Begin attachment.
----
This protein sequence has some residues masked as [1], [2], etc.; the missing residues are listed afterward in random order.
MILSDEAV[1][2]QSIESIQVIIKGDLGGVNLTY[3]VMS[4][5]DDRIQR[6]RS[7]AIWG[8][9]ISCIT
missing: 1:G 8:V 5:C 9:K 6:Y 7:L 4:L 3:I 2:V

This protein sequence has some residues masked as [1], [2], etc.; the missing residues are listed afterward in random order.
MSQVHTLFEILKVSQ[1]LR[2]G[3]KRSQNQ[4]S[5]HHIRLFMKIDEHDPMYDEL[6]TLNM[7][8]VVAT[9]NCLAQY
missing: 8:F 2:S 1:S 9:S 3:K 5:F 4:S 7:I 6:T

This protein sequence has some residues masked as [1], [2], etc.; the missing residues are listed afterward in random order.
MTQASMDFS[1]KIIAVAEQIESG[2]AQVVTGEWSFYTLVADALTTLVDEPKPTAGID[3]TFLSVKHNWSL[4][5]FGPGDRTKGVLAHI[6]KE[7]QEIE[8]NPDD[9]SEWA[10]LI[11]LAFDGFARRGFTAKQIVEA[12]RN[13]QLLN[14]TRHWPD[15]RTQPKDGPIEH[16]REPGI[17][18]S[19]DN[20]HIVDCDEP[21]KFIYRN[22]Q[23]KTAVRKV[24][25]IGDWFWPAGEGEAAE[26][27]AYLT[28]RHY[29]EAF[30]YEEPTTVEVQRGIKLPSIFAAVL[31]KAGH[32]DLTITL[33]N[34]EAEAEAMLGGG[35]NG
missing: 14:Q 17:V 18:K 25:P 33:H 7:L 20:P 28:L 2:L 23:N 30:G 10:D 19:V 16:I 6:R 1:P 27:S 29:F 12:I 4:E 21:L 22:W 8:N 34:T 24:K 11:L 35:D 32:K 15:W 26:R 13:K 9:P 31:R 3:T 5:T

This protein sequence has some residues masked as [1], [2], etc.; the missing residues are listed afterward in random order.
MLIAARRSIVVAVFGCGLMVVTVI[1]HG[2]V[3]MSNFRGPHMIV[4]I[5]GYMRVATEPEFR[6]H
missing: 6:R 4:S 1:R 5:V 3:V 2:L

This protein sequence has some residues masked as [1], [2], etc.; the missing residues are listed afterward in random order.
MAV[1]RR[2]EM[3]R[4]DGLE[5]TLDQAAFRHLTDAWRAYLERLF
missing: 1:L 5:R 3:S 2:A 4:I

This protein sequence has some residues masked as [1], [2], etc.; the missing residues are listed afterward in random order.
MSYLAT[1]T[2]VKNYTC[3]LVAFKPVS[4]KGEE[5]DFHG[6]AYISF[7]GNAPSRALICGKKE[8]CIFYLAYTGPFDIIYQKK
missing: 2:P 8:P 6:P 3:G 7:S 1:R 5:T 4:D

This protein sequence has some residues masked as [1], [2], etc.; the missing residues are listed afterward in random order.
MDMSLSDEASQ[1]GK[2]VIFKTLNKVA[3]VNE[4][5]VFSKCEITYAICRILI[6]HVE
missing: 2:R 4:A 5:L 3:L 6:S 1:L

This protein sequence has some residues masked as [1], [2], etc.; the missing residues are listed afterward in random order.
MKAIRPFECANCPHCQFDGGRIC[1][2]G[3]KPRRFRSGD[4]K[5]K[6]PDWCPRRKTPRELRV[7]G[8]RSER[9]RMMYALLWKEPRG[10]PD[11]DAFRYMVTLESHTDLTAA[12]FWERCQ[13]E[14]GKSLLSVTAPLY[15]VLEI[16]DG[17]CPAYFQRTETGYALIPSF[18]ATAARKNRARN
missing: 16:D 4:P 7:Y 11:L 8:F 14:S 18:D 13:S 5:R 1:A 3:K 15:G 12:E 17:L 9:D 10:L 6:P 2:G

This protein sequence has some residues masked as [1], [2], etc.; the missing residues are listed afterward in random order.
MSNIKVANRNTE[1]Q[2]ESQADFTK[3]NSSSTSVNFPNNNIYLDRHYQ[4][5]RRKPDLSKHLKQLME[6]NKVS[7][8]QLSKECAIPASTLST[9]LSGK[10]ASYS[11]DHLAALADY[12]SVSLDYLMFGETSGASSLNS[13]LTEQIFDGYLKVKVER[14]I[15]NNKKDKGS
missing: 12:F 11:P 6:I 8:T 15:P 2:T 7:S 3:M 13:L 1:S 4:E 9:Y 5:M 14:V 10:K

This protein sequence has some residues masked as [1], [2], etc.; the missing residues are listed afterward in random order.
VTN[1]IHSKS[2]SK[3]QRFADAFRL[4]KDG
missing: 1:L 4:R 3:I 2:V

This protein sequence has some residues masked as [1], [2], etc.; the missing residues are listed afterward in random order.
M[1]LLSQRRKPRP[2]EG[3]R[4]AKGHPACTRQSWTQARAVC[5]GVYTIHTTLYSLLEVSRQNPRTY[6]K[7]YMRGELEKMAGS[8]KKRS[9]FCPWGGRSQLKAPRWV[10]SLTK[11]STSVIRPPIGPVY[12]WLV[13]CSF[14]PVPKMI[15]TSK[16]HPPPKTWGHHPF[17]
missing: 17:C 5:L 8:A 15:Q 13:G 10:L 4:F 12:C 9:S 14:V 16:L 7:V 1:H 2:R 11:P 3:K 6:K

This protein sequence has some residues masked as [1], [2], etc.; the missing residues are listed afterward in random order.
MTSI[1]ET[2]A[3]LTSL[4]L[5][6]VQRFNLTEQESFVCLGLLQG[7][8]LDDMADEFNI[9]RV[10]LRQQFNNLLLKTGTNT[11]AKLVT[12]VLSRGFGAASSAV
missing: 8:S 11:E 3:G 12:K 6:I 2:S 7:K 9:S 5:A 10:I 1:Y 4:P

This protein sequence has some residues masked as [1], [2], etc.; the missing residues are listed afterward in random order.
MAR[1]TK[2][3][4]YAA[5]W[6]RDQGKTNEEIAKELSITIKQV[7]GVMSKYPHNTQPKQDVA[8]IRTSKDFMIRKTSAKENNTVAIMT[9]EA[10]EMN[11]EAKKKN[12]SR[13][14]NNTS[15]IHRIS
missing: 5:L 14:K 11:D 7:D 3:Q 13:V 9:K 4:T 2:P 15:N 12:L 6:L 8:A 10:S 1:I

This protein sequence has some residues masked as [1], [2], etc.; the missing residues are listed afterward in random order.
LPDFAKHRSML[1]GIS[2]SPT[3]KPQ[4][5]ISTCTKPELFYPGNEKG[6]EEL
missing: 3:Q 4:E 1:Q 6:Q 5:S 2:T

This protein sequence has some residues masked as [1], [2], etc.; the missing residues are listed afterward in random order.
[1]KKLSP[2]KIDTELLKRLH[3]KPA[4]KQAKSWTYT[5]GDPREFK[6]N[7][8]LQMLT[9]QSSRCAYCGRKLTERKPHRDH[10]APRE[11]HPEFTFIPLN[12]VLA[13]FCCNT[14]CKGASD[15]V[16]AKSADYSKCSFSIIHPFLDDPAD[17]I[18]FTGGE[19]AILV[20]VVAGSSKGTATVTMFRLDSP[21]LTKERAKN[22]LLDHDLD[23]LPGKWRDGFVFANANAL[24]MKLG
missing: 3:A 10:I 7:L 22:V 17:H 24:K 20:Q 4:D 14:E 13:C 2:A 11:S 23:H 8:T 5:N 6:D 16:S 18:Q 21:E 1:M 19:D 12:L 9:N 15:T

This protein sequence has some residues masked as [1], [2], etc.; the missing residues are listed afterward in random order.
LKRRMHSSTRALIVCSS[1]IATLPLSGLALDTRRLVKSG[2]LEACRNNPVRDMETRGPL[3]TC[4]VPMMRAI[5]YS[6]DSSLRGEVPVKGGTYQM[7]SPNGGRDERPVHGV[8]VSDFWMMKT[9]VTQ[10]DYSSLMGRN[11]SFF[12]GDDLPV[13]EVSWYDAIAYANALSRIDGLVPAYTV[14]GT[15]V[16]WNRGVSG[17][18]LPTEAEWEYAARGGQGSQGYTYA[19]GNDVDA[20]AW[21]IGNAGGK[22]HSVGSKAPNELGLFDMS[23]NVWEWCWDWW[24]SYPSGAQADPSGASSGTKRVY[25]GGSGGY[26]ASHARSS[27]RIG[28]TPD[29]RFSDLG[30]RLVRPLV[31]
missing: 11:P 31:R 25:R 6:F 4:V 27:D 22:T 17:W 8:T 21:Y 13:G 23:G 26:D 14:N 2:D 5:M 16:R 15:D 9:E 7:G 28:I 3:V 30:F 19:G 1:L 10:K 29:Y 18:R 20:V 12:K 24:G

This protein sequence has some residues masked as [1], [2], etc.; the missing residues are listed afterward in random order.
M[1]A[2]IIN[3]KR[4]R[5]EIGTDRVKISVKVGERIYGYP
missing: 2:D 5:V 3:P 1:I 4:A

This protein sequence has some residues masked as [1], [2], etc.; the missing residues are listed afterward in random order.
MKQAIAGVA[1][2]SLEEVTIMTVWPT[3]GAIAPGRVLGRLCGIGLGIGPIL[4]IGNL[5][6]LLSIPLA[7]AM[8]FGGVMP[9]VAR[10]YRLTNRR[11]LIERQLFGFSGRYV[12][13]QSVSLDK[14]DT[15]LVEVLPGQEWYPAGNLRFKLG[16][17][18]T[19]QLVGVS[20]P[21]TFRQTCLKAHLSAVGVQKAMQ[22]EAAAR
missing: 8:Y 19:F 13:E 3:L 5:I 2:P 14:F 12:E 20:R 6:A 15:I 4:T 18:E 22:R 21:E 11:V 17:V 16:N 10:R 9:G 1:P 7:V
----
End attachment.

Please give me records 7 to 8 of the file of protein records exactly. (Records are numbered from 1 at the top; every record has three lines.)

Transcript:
This protein sequence has some residues masked as [1], [2], etc.; the missing residues are listed afterward in random order.
MDMSLSDEASQ[1]GK[2]VIFKTLNKVA[3]VNE[4][5]VFSKCEITYAICRILI[6]HVE
missing: 2:R 4:A 5:L 3:L 6:S 1:L

This protein sequence has some residues masked as [1], [2], etc.; the missing residues are listed afterward in random order.
MKAIRPFECANCPHCQFDGGRIC[1][2]G[3]KPRRFRSGD[4]K[5]K[6]PDWCPRRKTPRELRV[7]G[8]RSER[9]RMMYALLWKEPRG[10]PD[11]DAFRYMVTLESHTDLTAA[12]FWERCQ[13]E[14]GKSLLSVTAPLY[15]VLEI[16]DG[17]CPAYFQRTETGYALIPSF[18]ATAARKNRARN
missing: 16:D 4:P 7:Y 11:L 8:F 14:S 18:D 13:S 5:R 1:A 3:K 15:G 12:E 17:L 9:D 10:L 6:P 2:G